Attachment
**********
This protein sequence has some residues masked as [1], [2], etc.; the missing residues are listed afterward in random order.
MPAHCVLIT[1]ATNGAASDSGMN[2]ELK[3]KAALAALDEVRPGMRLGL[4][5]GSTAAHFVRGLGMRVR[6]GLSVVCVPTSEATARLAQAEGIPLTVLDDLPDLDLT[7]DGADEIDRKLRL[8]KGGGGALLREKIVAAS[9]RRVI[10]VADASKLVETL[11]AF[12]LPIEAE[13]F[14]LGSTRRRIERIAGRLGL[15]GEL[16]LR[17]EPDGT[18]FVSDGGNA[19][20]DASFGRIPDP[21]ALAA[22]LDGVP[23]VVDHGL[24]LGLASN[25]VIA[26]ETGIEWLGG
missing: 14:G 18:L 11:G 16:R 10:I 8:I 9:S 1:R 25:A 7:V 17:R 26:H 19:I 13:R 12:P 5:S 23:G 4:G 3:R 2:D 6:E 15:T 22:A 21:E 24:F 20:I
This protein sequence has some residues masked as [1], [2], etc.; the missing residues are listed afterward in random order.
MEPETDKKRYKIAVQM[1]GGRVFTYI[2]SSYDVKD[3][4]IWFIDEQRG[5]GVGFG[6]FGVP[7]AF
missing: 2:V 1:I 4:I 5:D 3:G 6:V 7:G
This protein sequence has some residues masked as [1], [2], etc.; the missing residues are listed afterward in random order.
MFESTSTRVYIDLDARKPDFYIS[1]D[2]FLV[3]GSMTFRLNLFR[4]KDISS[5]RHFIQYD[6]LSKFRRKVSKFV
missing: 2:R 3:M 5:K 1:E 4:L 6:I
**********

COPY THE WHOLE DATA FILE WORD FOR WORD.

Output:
This protein sequence has some residues masked as [1], [2], etc.; the missing residues are listed afterward in random order.
MPAHCVLIT[1]ATNGAASDSGMN[2]ELK[3]KAALAALDEVRPGMRLGL[4][5]GSTAAHFVRGLGMRVR[6]GLSVVCVPTSEATARLAQAEGIPLTVLDDLPDLDLT[7]DGADEIDRKLRL[8]KGGGGALLREKIVAAS[9]RRVI[10]VADASKLVETL[11]AF[12]LPIEAE[13]F[14]LGSTRRRIERIAGRLGL[15]GEL[16]LR[17]EPDGT[18]FVSDGGNA[19][20]DASFGRIPDP[21]ALAA[22]LDGVP[23]VVDHGL[24]LGLASN[25]VIA[26]ETGIEWLGG
missing: 14:G 18:L 11:G 16:R 10:I 8:I 9:S 1:R 25:A 7:V 17:R 26:H 19:I 13:R 12:P 5:S 23:G 4:G 3:R 2:D 6:E 15:T 22:A 21:E 24:F 20:I
This protein sequence has some residues masked as [1], [2], etc.; the missing residues are listed afterward in random order.
MEPETDKKRYKIAVQM[1]GGRVFTYI[2]SSYDVKD[3][4]IWFIDEQRG[5]GVGFG[6]FGVP[7]AF
missing: 2:V 1:I 4:I 5:D 3:G 6:V 7:G
This protein sequence has some residues masked as [1], [2], etc.; the missing residues are listed afterward in random order.
MFESTSTRVYIDLDARKPDFYIS[1]D[2]FLV[3]GSMTFRLNLFR[4]KDISS[5]RHFIQYD[6]LSKFRRKVSKFV
missing: 2:R 3:M 5:K 1:E 4:L 6:I